Some of the important facts argued in this civil case were:
- accusations that administrators were trying to cover up their missteps by building official timelines suggesting a more aggressive approach to the first shootings over the later.
- arguments on the timeline were to clarify that any missteps were made due to the fog of a horriffic tragedy
- arguments were also made to the facts that there was a strong desire to keep panic down on the campus and allow the University to notify the victim's parents
- the first two shootings were officially considered domestic violence
- Prydes and the Petersons were the only eligible families who did not accept their share of a previous settlement with the State worth $11 million
- the only way a cap on the jury award could be lifted would be action by the Attorney General or the State Legislature
- both sides are submitting briefs for the court to consider
- State panel that investigated the shootings concluded that officials erred in not sending an alert earlier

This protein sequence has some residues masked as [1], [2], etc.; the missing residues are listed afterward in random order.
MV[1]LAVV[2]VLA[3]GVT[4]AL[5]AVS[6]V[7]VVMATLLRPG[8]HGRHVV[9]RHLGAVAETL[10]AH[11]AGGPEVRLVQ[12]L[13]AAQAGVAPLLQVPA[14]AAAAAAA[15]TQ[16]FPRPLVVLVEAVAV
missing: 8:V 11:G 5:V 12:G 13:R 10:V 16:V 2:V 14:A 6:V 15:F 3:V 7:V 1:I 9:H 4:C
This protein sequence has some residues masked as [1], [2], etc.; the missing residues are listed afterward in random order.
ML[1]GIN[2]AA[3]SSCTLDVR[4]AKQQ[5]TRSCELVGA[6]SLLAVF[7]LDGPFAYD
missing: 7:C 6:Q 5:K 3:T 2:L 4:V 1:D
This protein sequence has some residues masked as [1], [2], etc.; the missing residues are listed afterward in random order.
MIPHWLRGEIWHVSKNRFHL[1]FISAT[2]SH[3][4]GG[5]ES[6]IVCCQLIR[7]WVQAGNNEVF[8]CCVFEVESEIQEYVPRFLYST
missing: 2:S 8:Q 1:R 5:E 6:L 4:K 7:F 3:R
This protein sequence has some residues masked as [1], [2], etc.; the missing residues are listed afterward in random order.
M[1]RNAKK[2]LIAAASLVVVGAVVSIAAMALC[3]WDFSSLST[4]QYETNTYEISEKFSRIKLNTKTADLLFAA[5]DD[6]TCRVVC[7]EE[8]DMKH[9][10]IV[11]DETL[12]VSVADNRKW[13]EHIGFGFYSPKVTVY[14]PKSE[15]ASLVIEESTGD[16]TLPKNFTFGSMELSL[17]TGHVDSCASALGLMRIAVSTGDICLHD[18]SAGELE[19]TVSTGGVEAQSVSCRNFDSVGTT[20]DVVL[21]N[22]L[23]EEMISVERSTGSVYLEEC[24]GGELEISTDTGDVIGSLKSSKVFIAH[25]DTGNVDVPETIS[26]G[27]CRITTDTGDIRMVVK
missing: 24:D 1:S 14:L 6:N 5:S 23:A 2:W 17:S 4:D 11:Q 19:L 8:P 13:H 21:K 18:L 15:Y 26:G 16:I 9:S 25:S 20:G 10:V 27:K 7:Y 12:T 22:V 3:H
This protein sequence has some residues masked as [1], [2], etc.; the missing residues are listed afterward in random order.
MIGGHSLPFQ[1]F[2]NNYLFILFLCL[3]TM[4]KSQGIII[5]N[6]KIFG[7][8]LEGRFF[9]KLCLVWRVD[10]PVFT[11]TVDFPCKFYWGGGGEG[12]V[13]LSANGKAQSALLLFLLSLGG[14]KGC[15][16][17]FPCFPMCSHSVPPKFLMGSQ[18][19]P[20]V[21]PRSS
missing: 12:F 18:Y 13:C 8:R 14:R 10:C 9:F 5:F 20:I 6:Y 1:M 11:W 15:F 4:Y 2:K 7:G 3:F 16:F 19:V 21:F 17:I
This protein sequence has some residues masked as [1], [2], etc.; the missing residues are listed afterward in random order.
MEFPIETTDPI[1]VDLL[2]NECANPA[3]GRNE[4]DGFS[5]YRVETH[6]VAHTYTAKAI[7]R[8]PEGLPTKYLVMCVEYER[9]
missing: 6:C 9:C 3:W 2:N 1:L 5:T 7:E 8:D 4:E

- delay in issuing a campus warning also brought Virginia Tech a $55,000 fine from the U.S. Education Department
- Virginia Tech was going to appeal
Now let's fast forward to October, 2013 where a unanimous decision from the Virginai Supreme Court Justices wrote that, "there was no duty for the commonwealth to warn students about the potential for criminal acts". Harry Pryde, whose daughter Julia was killed in her Advanced Hydrology class on the second floor of Norris Hall, said the families were "deeply saddened that the court was so dismissive of assigning responsibility and was so protective of the commonwealth. The lawsuit was about accountability, not money. We still take a good measure of satisfaction that the jury listened to all of the evidence and decided as it did. We don't feel at all that the Supreme Court can take that away from us."
While expressing sympathy for the victims of the massacre, "the Virginia Supreme Court has found what we have said all along to be true: The commonwealth and its officials at Virginia Tech were not negligent on April 16, 2007," said Brian Gottstein, a spokesman for Virginia Attorney General Ken Cuccinelli II, in a written statement. "Cho was the lone person responsible for this tragedy."